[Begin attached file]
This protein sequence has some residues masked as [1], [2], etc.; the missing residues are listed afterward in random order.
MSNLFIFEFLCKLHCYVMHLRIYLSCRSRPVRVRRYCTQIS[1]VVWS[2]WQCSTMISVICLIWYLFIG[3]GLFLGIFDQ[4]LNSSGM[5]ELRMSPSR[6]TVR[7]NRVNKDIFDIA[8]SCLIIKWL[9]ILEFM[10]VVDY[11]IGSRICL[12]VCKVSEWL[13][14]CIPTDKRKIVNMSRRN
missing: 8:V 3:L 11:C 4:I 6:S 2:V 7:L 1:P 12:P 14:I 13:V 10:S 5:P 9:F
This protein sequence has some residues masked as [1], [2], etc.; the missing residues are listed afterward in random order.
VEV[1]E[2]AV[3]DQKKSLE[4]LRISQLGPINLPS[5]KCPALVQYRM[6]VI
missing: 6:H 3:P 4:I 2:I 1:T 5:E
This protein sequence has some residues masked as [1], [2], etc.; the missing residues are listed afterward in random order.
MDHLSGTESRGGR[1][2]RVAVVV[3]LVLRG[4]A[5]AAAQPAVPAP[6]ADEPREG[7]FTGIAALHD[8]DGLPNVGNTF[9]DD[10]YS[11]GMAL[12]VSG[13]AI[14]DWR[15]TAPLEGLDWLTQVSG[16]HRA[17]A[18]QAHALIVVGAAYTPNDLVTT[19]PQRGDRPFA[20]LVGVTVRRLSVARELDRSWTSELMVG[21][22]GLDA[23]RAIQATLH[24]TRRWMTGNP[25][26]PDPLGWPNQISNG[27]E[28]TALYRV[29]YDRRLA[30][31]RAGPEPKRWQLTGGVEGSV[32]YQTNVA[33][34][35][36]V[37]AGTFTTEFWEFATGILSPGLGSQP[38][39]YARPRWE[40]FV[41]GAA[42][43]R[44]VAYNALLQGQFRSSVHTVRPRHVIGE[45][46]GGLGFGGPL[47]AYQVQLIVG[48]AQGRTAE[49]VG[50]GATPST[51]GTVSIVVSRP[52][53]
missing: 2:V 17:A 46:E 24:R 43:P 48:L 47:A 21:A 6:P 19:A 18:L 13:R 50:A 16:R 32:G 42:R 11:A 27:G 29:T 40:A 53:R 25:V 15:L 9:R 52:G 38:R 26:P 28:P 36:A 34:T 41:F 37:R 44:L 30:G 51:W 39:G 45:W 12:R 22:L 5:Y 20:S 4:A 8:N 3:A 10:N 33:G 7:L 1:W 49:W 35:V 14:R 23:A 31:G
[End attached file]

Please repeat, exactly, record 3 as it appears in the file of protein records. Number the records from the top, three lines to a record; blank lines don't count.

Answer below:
This protein sequence has some residues masked as [1], [2], etc.; the missing residues are listed afterward in random order.
MDHLSGTESRGGR[1][2]RVAVVV[3]LVLRG[4]A[5]AAAQPAVPAP[6]ADEPREG[7]FTGIAALHD[8]DGLPNVGNTF[9]DD[10]YS[11]GMAL[12]VSG[13]AI[14]DWR[15]TAPLEGLDWLTQVSG[16]HRA[17]A[18]QAHALIVVGAAYTPNDLVTT[19]PQRGDRPFA[20]LVGVTVRRLSVARELDRSWTSELMVG[21][22]GLDA[23]RAIQATLH[24]TRRWMTGNP[25][26]PDPLGWPNQISNG[27]E[28]TALYRV[29]YDRRLA[30][31]RAGPEPKRWQLTGGVEGSV[32]YQTNVA[33][34][35][36]V[37]AGTFTTEFWEFATGILSPGLGSQP[38][39]YARPRWE[40]FV[41]GAA[42][43]R[44]VAYNALLQGQFRSSVHTVRPRHVIGE[45][46]GGLGFGGPL[47]AYQVQLIVG[48]AQGRTAE[49]VG[50]GATPST[51]GTVSIVVSRP[52][53]
missing: 2:V 17:A 46:E 24:R 43:P 48:L 47:A 21:A 6:P 19:A 18:L 13:R 50:A 16:R 32:G 42:R 11:A 27:G 29:T 40:A 53:R 25:V 15:L 9:R 52:G 38:R 26:P 28:P 36:A 34:T 41:F 37:R 44:L 30:G 51:W 39:G 45:W 12:R 22:L 5:Y 20:S 4:A 8:N 3:A 10:N 33:G 7:L 1:W 49:W 35:V 14:R 23:A 31:G